A family of mysterious plants that can be traced back to Gondwana
The strange tropical plants belonging to the Corsiaceae family first emerged millions of years ago on the supercontinent of Gondwana. That is what Leiden University researcher Constantijn Mennes concludes in an article in the Journal of Biogeography.
Scientists still know very little about the Corsiaceae family. Until now, researchers even doubted whether or not the various genera were really part of the same family. Constantijn Mennes, who also works at the Naturalis Biodiversity Center, studied the DNA of the various genera and reached the conclusion that they are in fact part of the same family, despite a number of external differences. His analysis also revealed that their common ancestor originated in Gondwana 30 million years ago, one of the two supercontinents that eventually broke apart to form today’s continents.
The plants of the Corsiaceae family are common on both sides of the Pacific, including in South America, Australia and Papua New Guinea. ‘That’s why scientists have suspected a common link to Gondwana for quite a long time,’ Mennes explains. ‘That supercontinent broke apart millions of years ago, eventually forming the continents as we know them today.’
Mennes discovered that the various genera are more than 30 million years old. ‘That suggests that their common ancestor is even older and existed around the time that Gondwana began to break up,’ Mennes explains. ‘It’s an indication that the Corsiaceae family did in fact come into existence in that supercontinent. The huge distances between the current genera can thus be attributed to the breaking up of Gondwana.’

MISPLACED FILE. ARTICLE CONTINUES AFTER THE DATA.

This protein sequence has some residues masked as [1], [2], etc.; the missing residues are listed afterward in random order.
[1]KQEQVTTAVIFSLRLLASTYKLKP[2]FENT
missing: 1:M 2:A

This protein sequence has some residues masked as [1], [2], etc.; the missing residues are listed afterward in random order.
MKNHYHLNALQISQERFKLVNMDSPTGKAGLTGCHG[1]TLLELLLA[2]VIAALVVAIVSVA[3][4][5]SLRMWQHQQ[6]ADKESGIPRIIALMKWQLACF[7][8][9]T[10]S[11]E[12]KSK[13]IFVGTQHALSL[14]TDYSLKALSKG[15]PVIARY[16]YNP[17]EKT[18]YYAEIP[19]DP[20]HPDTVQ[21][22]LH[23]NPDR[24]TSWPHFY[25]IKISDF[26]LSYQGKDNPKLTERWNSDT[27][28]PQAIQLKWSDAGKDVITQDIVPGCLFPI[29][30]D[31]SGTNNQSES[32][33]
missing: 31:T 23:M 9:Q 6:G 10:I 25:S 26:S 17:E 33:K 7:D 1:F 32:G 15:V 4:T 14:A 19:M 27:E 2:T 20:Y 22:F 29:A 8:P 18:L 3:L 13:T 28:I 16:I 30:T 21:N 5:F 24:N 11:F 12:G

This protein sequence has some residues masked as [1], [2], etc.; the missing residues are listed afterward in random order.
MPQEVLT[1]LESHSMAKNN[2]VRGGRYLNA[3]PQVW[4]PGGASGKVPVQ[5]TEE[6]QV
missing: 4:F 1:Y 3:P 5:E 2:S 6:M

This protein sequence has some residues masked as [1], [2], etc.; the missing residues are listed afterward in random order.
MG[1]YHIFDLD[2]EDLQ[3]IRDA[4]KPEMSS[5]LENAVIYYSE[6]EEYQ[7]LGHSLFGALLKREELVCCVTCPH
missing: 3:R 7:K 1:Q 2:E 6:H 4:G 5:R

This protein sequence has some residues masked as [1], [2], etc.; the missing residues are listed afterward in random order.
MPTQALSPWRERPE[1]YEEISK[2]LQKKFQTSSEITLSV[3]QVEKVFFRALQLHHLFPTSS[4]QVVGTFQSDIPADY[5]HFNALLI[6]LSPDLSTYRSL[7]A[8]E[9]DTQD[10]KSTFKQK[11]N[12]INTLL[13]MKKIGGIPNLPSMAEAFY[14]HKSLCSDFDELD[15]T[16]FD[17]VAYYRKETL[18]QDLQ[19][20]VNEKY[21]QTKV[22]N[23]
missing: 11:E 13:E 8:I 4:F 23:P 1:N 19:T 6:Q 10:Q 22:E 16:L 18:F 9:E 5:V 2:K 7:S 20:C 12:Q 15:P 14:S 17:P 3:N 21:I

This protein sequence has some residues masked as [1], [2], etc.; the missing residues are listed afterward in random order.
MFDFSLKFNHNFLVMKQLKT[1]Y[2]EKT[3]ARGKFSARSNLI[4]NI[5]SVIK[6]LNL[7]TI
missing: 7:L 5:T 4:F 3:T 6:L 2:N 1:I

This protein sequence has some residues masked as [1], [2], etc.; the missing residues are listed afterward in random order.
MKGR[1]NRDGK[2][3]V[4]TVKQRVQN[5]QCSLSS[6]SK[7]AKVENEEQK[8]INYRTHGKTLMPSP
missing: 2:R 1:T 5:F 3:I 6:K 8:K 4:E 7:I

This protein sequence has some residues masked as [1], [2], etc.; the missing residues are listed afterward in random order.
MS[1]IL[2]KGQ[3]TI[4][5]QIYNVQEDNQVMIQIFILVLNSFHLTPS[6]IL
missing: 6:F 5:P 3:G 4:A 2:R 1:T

DNA analysis has revealed that the Corsiaceae family is also related to the lily. Mennes: ‘They can best be described as distant cousins, and there is little about their appearance that suggests any relation at all. Millions of years of evolution and adaptation to environments have induced major differences. But even now we can still see subtle similarities, for instance, in the flower petals and in the pollen.’
The Corsiaceae family is a special group of plants that can be found among the lowest vegetation in tropical forests. Unlike most other plants they don't have any chloroplasts, the organelles in cells that enable photosynthesis: the process that turns sunlight and carbon dioxide into oxygen and carbohydrate molecules. Like most animals, these plants are heterotroph instead, meaning they get their energy from other organisms (in this case from fungi). Chloroplasts are also necessary to make plants and leaves green, which the Corsiaceae plants therefore are not. Instead, they slightly resemble orchids.
(6 March 2015)